The Two-Parent 'Convention'

The op-ed pages of this Sunday’s New York Times featured a revelation from author Melissa Kearney: “The Explosive Rise of Single Parent Families Is Not a Good Thing.”

Flash to Melissa: a chubby Italian priest named Thomas Aquinas made the same observation about 800 years ago (albeit without noting the aberration was on an “explosive rise”).

Kearney undoubtedly wants to plump her forthcoming book which, based on reviews, seems to be intriguing some liberals.  I’m less sanguine, because I think its title, The Two-Parent Privilege: How Americans Stopped Getting Married and Started Falling Behind, betrays a perspective that, in turn, bespeaks an agenda that  -- unless disavowed -- will never solve this “not good thing,” AKA crisis.   

The opening paragraph of the Times’ essay does not encourage me:

There has been a huge transformation in the way children are raised in the United States: the erosion of the convention of raising children inside a two-parent home. This shift is often not publicly challenged or lamented, in an effort to be inclusive of a diversity of family arrangements. But this well-meaning acceptance obscures the critical reality that this change is hurting our children and our society.

Yes, there has been a “huge transformation” in child-rearingBut part of that “transformation” comes from speaking of raising children in a two-parent home as a “convention” rather than norm.  If Kearney wants to fudge so as not a priori to alienate the chattering classes, well  -- “norm” can be understood in a sociological (“the ‘norm’ is what most people do) rather than an axiological (“the ‘norm’ is what people should do) sense. 

But I’m not sure this isn’t just an effort to avoid preemptive tune-out.  Amazon describes the book as a

provocative, data-driven case for marriage by showing how the institution’s decline has led to a host of economic woes -- problems that have fractured American society and rendered vulnerable populations even more vulnerable. Eschewing the religious and values-based arguments that have long dominated this conversation, Kearney shows how the greatest impacts of marriage are, in fact, economic.

There is a prior question here: is the rearing of children in families composed of two sexually differentiated parents married to each other merely an accidental “convention” that arose due to certain historical and cultural circumstances or is there something “normative” -- that this is how things should be -- about it?  Were history and culture mugged by the tag team of the discriminatory gender binary and the patriarchy?  Or, rather, is the ideological baggage of the sexual revolution and gender theory responsible for the deteriorating state of American children?

One can argue a “data-driven case” and, for some Americans for whom quantification results in an intellectual orgasm, that effort may be useful.  But describing the “good” (since the title says our current arrangements are not a “good thing”) from a data point of view generally inclines people to think of that good as a “useful good,” something measured in terms of its social utility.

But we are talking about people and, since both Jesus and Kant, we have been warned against measuring people’s good in terms of usefulness.  Perhaps arguing our current parenting arrangements through “economic” analysis might be convincing to some Chamber of Commerce Republicans (those poor kids aren’t going to be good consumers, based on their Experian scores) but that argument, to me, ought to reveal the bankruptcy of the “social conservative” versus “economic conservative” dichotomy.  No, Mr. Wall Street, those children are not going to be good consumers because they’ve started and remained lower on the socioeconomic scale.  But neither are they going to be good citizens, because, starting lower on that scale and backed up by apologists for “root causes,” they are also likely to vandalize your store, those who passed basic math standards at least doing the elementary calculation of how much larceny they can commit before triggering woke DAs to prosecute.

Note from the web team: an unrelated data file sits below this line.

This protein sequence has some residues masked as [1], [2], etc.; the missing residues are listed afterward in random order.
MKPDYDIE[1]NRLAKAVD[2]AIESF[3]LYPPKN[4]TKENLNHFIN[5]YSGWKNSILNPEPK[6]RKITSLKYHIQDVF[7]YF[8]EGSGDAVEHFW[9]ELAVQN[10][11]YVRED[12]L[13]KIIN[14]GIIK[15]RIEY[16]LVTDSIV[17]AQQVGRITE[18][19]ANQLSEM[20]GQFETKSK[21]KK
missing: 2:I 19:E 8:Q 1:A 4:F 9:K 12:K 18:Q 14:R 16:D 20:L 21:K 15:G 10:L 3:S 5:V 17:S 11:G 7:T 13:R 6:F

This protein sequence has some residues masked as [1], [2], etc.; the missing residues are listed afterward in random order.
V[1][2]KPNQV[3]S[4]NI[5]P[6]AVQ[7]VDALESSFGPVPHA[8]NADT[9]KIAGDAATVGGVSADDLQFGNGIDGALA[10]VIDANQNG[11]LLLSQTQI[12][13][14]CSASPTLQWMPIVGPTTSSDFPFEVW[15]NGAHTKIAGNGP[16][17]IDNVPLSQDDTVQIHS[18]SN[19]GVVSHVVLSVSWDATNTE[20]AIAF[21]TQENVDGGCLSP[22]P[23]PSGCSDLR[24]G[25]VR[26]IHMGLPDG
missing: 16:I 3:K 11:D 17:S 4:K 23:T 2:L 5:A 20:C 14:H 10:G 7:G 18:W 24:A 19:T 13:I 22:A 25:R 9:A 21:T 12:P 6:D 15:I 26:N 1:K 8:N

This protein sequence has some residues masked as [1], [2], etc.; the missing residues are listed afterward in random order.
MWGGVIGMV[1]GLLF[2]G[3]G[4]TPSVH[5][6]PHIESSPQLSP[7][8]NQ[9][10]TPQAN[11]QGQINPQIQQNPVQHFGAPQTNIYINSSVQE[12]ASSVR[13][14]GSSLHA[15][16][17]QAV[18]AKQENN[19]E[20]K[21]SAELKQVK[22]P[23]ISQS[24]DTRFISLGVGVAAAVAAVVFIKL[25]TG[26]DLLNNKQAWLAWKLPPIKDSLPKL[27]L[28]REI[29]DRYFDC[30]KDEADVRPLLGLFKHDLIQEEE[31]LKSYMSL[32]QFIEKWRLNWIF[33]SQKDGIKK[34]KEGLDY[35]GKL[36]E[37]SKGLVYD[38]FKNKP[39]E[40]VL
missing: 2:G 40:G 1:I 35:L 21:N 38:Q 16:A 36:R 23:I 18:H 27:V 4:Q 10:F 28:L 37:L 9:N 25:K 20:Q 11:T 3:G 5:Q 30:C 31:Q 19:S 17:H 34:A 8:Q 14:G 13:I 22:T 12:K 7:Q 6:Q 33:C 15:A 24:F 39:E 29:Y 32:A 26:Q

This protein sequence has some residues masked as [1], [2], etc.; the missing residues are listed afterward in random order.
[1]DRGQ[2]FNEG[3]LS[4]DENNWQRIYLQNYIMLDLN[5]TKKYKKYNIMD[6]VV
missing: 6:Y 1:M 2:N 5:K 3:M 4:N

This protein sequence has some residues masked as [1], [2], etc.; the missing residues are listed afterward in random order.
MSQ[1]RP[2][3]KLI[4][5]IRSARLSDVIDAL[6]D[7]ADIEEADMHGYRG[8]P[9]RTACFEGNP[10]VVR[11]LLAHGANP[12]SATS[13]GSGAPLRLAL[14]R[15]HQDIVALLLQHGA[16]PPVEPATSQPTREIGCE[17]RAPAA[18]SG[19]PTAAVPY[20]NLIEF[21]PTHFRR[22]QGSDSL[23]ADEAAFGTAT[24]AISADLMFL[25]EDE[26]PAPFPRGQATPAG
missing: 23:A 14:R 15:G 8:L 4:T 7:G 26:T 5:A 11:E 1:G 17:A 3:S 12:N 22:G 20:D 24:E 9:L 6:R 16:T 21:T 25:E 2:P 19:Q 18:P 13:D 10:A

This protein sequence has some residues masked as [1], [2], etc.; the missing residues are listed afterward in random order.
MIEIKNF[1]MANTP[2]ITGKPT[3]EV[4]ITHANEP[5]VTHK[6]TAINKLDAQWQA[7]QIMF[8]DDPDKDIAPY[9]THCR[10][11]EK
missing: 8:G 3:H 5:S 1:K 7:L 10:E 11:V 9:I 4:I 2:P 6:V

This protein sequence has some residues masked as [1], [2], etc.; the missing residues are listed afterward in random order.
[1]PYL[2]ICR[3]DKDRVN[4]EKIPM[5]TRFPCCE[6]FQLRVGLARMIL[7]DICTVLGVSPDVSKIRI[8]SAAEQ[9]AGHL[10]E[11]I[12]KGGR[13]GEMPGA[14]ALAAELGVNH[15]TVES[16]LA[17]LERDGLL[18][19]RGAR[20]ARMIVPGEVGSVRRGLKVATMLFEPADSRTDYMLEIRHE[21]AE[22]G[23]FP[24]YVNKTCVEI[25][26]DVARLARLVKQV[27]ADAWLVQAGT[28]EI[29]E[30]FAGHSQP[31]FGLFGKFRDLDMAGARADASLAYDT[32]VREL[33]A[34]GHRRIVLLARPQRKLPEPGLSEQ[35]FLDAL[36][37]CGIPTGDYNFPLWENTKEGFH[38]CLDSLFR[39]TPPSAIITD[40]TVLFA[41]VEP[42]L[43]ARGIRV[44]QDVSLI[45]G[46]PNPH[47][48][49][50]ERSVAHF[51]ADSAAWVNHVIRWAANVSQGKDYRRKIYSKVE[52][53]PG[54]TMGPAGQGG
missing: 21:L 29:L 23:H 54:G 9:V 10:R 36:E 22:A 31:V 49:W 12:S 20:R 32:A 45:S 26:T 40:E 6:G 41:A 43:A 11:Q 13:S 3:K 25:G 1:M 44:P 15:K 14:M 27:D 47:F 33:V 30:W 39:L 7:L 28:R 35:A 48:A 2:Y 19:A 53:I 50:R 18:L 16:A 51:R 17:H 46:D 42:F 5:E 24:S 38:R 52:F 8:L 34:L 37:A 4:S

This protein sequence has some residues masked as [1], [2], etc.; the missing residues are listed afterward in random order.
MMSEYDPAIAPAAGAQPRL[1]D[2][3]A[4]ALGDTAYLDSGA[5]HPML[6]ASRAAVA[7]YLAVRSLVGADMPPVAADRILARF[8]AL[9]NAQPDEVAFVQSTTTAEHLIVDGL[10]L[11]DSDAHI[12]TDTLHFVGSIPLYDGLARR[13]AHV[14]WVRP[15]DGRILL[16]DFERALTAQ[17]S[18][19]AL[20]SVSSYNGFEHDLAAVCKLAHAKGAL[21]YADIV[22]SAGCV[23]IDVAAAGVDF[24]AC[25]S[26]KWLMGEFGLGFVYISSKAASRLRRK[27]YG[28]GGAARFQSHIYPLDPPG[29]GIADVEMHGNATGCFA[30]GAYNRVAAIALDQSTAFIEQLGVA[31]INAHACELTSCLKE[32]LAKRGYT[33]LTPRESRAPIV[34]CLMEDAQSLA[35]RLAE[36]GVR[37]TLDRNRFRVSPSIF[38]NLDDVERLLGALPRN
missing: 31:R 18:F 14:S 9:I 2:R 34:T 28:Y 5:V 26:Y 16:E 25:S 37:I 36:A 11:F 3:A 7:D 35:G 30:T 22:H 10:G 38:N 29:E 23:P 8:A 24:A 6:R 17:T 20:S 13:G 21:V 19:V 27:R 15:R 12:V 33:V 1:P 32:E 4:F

Pace Kearney’s claim, the shift away from two-parent families has been publicly challenged.  It’s just that the mainstream media has refused to report those challenges.  At least once upon a time, priests and preachers railed against sexual immorality.  Daniel Patrick Moynihan, no right-wing deplorable, wrote about the implosion of the African-American family over 50 years ago.  What’s changed is that what he said then of Black families is now true of many American families regardless of race.  Social scientists have been documenting the corrosive effects of marriage decline and alternate child-rearing practices for decades: the National Marriage Project has done yeoman work in this field. 

To the degree that Kearney’s work helps staunch this social hemorrhage which is damaging both children and women while pretending to “liberation” and “diversity,” I make common cause.  But I have my doubts when, out of the gate, it seems to refuse to diagnose a disease as a disease in order to “be inclusive of a diversity of family arrangements.”  A child’s right to his mother and father who conceived, bore, and raised him is not a “privilege.”  It’s a right of which too many kids have been stripped because their parents want to call their acting as kids “rights.”

John Grondelski (Ph.D., Fordham) was former associate dean of the School of Theology, Seton Hall University, South Orange, New Jersey.  All views herein are exclusively his.

Image: Univestiry of Chicago Press

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